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Malaria Outbreak in Gellwa Sector, Al-Baha Region, Saudi Arabia, January 1 through March 31, 1996.


From January to March 1996, 476 Plasmodium falciparum malaria cases were detected in Gellwa Sector of Al-Baha, in Saudi Arabia, compared with a range of 28 to 176 cases during the preceding 5 years. This malaria outbreak coincided with a 10-fold increase in rainfall.


We identified all slide-confirmed malaria cases that were registered in the malaria center in Gellwa Sector. Three villages were selected, representing high and medium attack rates situated in one valley and enumerated all houses, persons and registered malaria cases. We compared malaria attack rates by water use, distance from Anopheles breeding sites, livestock, and bed net use.


P. falciparum began appearing in different villages during the first week of January 1996. The outbreak peaked 12 weeks later. Attack rates by village (n=23) showed a wide variation from 1% to 28%. Within the three selected villages P. falciparum attack rates were higher (28%, 73% and 75%) than indicated by surveillance and cases clustered by house (p<0.01, chi square test). However, no specific factor related to housing, including distance from Anopheline breeding, livestock, or domestic water management was associated with higher P. falciparum attack rates. Households using bed nets (n=3) had a higher mean attack rate (97%) than other household (59%) (p<0.03, t-test), but bed nets were incorrectly used and had holes.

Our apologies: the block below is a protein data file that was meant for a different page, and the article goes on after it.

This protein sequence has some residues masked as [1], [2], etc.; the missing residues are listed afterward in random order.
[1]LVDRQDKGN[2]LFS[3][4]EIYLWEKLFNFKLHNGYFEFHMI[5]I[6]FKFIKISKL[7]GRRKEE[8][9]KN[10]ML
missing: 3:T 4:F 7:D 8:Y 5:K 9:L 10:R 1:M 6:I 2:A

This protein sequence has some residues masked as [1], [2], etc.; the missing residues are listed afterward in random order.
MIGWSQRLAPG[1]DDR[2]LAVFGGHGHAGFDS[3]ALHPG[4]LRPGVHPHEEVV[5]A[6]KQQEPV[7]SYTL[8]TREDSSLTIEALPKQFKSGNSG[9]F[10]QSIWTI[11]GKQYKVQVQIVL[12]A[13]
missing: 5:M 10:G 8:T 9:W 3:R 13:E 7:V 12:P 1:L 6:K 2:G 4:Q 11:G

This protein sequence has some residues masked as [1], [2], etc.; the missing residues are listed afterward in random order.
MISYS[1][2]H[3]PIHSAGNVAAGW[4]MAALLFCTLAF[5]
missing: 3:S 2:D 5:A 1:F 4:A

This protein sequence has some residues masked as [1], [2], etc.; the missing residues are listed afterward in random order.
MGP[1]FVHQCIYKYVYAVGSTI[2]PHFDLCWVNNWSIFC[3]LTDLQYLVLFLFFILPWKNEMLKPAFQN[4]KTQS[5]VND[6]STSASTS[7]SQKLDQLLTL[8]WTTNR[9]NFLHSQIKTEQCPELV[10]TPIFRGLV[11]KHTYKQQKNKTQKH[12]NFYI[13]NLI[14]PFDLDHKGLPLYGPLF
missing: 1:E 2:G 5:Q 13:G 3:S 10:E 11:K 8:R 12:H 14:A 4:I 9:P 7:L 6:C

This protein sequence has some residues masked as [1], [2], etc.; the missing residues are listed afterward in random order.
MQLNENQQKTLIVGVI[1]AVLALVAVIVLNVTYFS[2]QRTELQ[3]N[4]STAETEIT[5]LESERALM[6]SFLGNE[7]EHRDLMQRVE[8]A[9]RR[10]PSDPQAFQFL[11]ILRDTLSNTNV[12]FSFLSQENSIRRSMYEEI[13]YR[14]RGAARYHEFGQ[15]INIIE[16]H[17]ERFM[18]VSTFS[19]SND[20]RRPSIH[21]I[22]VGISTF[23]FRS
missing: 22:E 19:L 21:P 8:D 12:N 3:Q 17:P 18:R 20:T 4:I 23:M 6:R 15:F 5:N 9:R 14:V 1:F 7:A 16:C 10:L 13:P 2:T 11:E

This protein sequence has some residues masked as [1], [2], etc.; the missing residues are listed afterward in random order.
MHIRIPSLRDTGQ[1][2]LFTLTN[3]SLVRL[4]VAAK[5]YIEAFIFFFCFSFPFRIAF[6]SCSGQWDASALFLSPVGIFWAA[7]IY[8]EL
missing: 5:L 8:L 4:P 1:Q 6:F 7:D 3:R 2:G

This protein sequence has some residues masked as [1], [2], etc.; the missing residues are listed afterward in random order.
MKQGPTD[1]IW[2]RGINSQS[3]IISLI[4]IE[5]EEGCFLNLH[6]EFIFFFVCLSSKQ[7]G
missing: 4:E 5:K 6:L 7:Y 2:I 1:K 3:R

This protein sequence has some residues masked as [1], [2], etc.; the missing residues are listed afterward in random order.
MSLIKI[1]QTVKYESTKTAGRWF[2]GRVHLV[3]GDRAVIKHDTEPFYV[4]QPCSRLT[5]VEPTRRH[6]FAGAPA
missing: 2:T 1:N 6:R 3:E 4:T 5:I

This outbreak probably resulted from excessive rainfall in an area of unstable malaria. Clustering of cases by house suggests that socioeconomic related risk factors such as sanitation, houses' designs, occupation, poor quality bed nets which trapped the mosquitoes inside, and environmental factors such as presence of Arak trees around the valley contributed to excess transmission.